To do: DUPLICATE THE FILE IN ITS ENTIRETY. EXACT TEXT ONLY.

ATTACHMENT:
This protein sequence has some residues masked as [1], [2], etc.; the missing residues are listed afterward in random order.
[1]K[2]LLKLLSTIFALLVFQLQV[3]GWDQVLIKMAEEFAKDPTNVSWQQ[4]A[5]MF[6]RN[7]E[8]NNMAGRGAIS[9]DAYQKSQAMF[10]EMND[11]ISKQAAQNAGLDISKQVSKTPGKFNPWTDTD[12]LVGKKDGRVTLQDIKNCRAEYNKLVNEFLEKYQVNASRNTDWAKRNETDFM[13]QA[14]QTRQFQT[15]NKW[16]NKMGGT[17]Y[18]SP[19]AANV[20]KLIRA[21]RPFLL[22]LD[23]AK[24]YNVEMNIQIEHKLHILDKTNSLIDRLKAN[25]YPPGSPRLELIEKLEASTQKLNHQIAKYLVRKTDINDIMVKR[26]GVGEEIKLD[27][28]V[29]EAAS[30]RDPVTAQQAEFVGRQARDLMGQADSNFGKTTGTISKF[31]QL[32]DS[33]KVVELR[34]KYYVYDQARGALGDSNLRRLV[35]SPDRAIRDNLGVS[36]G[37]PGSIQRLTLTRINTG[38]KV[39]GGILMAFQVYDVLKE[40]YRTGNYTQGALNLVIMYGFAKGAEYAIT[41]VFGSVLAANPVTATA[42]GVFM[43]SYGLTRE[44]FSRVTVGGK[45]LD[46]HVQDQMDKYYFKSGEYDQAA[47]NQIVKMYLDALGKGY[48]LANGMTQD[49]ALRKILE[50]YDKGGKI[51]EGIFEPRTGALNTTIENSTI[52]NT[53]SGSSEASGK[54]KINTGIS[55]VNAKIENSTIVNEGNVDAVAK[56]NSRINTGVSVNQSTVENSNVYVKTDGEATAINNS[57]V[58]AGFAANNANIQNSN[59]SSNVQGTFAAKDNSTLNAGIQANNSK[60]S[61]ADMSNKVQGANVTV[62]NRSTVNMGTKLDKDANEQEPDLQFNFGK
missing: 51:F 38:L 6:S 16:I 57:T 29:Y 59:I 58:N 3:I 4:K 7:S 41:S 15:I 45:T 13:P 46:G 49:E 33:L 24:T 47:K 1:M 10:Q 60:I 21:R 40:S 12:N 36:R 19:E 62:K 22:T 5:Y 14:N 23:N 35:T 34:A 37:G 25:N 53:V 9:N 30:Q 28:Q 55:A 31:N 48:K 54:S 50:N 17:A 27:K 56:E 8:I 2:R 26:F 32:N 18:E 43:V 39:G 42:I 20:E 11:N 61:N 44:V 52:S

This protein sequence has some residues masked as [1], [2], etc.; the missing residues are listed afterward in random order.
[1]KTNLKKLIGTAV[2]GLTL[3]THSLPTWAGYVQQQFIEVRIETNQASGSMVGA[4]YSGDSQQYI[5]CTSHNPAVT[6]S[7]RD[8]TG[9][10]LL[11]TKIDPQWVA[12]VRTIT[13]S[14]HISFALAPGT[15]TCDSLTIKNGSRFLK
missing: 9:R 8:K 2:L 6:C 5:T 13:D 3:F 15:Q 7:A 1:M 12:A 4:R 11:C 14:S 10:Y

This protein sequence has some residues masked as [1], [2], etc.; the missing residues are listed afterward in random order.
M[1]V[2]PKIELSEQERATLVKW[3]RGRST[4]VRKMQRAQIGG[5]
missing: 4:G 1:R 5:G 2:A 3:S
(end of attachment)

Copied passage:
This protein sequence has some residues masked as [1], [2], etc.; the missing residues are listed afterward in random order.
[1]K[2]LLKLLSTIFALLVFQLQV[3]GWDQVLIKMAEEFAKDPTNVSWQQ[4]A[5]MF[6]RN[7]E[8]NNMAGRGAIS[9]DAYQKSQAMF[10]EMND[11]ISKQAAQNAGLDISKQVSKTPGKFNPWTDTD[12]LVGKKDGRVTLQDIKNCRAEYNKLVNEFLEKYQVNASRNTDWAKRNETDFM[13]QA[14]QTRQFQT[15]NKW[16]NKMGGT[17]Y[18]SP[19]AANV[20]KLIRA[21]RPFLL[22]LD[23]AK[24]YNVEMNIQIEHKLHILDKTNSLIDRLKAN[25]YPPGSPRLELIEKLEASTQKLNHQIAKYLVRKTDINDIMVKR[26]GVGEEIKLD[27][28]V[29]EAAS[30]RDPVTAQQAEFVGRQARDLMGQADSNFGKTTGTISKF[31]QL[32]DS[33]KVVELR[34]KYYVYDQARGALGDSNLRRLV[35]SPDRAIRDNLGVS[36]G[37]PGSIQRLTLTRINTG[38]KV[39]GGILMAFQVYDVLKE[40]YRTGNYTQGALNLVIMYGFAKGAEYAIT[41]VFGSVLAANPVTATA[42]GVFM[43]SYGLTRE[44]FSRVTVGGK[45]LD[46]HVQDQMDKYYFKSGEYDQAA[47]NQIVKMYLDALGKGY[48]LANGMTQD[49]ALRKILE[50]YDKGGKI[51]EGIFEPRTGALNTTIENSTI[52]NT[53]SGSSEASGK[54]KINTGIS[55]VNAKIENSTIVNEGNVDAVAK[56]NSRINTGVSVNQSTVENSNVYVKTDGEATAINNS[57]V[58]AGFAANNANIQNSN[59]SSNVQGTFAAKDNSTLNAGIQANNSK[60]S[61]ADMSNKVQGANVTV[62]NRSTVNMGTKLDKDANEQEPDLQFNFGK
missing: 51:F 38:L 6:S 16:I 57:T 29:Y 59:I 58:N 3:I 4:K 7:S 41:S 15:I 45:T 13:P 46:G 49:E 33:L 24:T 47:K 1:M 10:Q 60:I 21:R 40:S 12:N 36:R 19:E 62:K 22:T 5:Y 14:N 23:N 35:T 34:A 37:G 25:N 53:V 9:N 30:Q 28:Q 55:A 31:N 48:K 54:S 50:N 17:A 27:K 56:E 8:I 2:R 26:F 32:N 18:E 43:V 39:G 42:I 20:E 11:N 61:N 44:V 52:S

This protein sequence has some residues masked as [1], [2], etc.; the missing residues are listed afterward in random order.
[1]KTNLKKLIGTAV[2]GLTL[3]THSLPTWAGYVQQQFIEVRIETNQASGSMVGA[4]YSGDSQQYI[5]CTSHNPAVT[6]S[7]RD[8]TG[9][10]LL[11]TKIDPQWVA[12]VRTIT[13]S[14]HISFALAPGT[15]TCDSLTIKNGSRFLK
missing: 9:R 8:K 2:L 6:C 5:T 13:D 3:F 15:Q 7:A 1:M 12:A 4:R 11:C 14:S 10:Y

This protein sequence has some residues masked as [1], [2], etc.; the missing residues are listed afterward in random order.
M[1]V[2]PKIELSEQERATLVKW[3]RGRST[4]VRKMQRAQIGG[5]
missing: 4:G 1:R 5:G 2:A 3:S